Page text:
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Wednesday, 11 May 2011
Page: 2371

Uranium Mining

(Question No. 337)


Senator Ludlam asked the Minister representing the Minister for Foreign Affairs, upon notice, on 6 December 2010:

With reference to the proposed new treaty with China for precedent sale of Australian uranium in bulk (copper) concentrates:

(1) Is it proposed that a new treaty, rather than an amended treaty, be negotiated with China to provide for precedent sale of Australian uranium in bulk (copper) concentrates, with intended processing of that uranium into nuclear fuel; if so, is this process being undertaken by the Australian Government at the request of BHP Billiton to facilitate proposed sales from the proposed Olympic Dam new open pit mine of a uranium-infused bulk copper concentrate, with intended processing of that uranium into nuclear fuel in China.

(2) When, and how recently, have negotiations with China occurred since this treaty process began.

(3) Given that the Australian Prime Minister has recently called on China to release the recent Nobel Peace Prize winner Liu Xiaobo from jail in China, will his case and human rights issues be raised in these treaty negotiations; if not, why not.

(4) What potential is recognised for inclusion of human rights and democracy clauses in the proposed new treaty with China, including for the protection of whistle blowers on uranium and nuclear issues.

(5) Will consideration be given to these clauses in the treaty Agreement to be 'conditional clauses' giving Australia the potential to suspend the Agreement if a breach of the relevant conditions has taken place; if not, why not.

(6) Does the Minister recognise the potential to call for the release of a prominent nuclear whistleblower currently jailed in China, Sun Xiaodi and his daughter Sun Dunbai, and to make this call for their immediate release a condition on any continued negotiations on the proposed nuclear treaty.

(7) Given that BHP Billiton recently reported its intention to double the intended scale of production at the proposed Olympic Dam new open pit mine from 1.6 million tonnes to 3 million tonnes per annum (see 2009 draft Environmental Impact Statement on Olympic Dam):

(a) what ramifications does this have for the proposed treaty;

(b) what ramifications does this have for proposed transport by rail through Central Australia and Alice Springs and out of the Port of Darwin;

(c) what ramifications does this have for processing arrangements in China;

(d) what processing facilities in China are intended to receive this concentrate;

(e) what is the ownership or other commercial arrangements intended for these facilities between the Chinese Government and BHP Billiton;

(f) what will be happen with the resultant wastes, including long-lived bulk radioactive wastes, left in China each year from this proposed arrangement;

(g) can the Minister confirm that Australia (via BHP Billiton) would be dumping at least 1.2 million tonnes of radioactive mining wastes in China each year, and up to 2.2 million tonnes if the BHP Billiton proposed increase in scale of Olympic Dam new open pit mine operation goes ahead; and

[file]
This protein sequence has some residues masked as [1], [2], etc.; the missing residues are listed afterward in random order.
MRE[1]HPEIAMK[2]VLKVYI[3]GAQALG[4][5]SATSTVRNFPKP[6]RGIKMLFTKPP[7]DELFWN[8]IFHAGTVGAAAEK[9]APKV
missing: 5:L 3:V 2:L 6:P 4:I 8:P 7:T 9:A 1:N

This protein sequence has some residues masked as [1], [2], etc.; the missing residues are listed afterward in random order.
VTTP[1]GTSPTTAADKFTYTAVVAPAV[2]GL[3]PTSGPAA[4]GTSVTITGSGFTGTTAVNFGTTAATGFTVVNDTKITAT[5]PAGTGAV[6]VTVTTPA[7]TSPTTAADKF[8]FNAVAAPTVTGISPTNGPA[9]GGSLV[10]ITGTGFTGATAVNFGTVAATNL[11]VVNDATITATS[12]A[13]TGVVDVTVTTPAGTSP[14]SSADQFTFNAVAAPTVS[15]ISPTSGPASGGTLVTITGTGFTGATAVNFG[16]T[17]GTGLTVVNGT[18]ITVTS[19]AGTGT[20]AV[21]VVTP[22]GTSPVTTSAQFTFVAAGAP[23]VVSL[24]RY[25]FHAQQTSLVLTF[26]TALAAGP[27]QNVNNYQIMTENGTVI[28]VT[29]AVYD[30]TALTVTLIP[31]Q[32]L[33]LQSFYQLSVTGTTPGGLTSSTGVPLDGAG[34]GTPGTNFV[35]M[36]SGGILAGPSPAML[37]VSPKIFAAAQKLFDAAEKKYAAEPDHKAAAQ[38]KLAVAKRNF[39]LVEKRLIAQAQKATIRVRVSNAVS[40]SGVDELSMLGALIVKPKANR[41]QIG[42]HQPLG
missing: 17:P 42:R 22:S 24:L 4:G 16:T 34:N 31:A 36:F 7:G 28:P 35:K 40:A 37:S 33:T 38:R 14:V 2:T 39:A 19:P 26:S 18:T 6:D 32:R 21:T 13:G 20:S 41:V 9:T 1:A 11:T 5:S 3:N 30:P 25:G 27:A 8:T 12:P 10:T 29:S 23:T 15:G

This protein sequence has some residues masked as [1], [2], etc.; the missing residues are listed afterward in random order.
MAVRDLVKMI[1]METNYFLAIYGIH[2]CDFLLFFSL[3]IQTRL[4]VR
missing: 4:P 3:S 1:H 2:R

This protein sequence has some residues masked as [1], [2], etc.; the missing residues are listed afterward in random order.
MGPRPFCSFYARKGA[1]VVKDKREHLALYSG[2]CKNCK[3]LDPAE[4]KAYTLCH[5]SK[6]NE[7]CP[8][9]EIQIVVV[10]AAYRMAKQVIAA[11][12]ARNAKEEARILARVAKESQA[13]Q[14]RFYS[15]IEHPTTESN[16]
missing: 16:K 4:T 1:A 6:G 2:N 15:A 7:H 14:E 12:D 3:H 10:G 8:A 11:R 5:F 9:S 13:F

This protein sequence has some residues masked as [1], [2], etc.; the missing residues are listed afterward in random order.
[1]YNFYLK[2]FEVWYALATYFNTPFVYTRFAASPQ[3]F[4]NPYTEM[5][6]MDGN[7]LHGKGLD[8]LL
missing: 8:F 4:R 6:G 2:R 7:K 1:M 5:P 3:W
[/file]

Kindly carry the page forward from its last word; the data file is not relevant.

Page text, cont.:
(h) does the Minister acknowledge that these wastes, or some proportion of these wastes, are to be classified as Australian obligated nuclear material (AONM) and to how much of the total volume of resultant wastes would AONM status apply


Senator Conroy: The Minister for Foreign Affairs has provided the following answer to the honourable senator's question:

(1) ASNO has commenced negotiations on an agreement to amend (or supplement) Annex D of the Australia/China nuclear transfers agreement, to facilitate BHP Billiton's plan to export copper concentrates to China. The amendment would be designed to ensure any uranium extracted from copper concentrates would be subject to provisions of the Australia/China nuclear transfers agreement.

(2) The one and only negotiation was held in Beijing in January 2009.

(3) No. The Government's view is that linking human rights to trade issues is counter-productive. Liu Xiabo's case was raised in the 13th Australia-China Human Rights Dialogue held in Beijing on 20 December 2010.

(4) The Government's view is that linking human rights to trade issues is counter-productive.

(5) Refer to response to question 4.

(6) The Government's view is that linking human rights to trade issues is counter-productive. Sun Xiaodi and Sun Dunbai's cases were submitted as cases of concern for the 13th Australia-China Human Rights Dialogue held in Beijing on 20 December 2010.

(7) (a) The Australia-China nuclear transfers agreement is not affected by BHP Billiton's production volumes.

(b) Any increases in transport by rail would be carried out in accordance with existing regulatory requirements.

(c) This is a matter for China and the commercial entities involved to consider.

(d) This is a matter for China and the commercial entities involved to consider.

(e) This is a matter for China and the commercial entities involved to consider.

(f) This is a matter for China to manage under its domestic laws and arrangements and the commercial entities involved.

(g) Australia would be exporting copper concentrates, not waste.

(h) Australia would be exporting copper concentrates, not waste. Uranium extracted from the copper concentrate would be classified as AONM and would be covered by the Australia-China nuclear transfers agreement.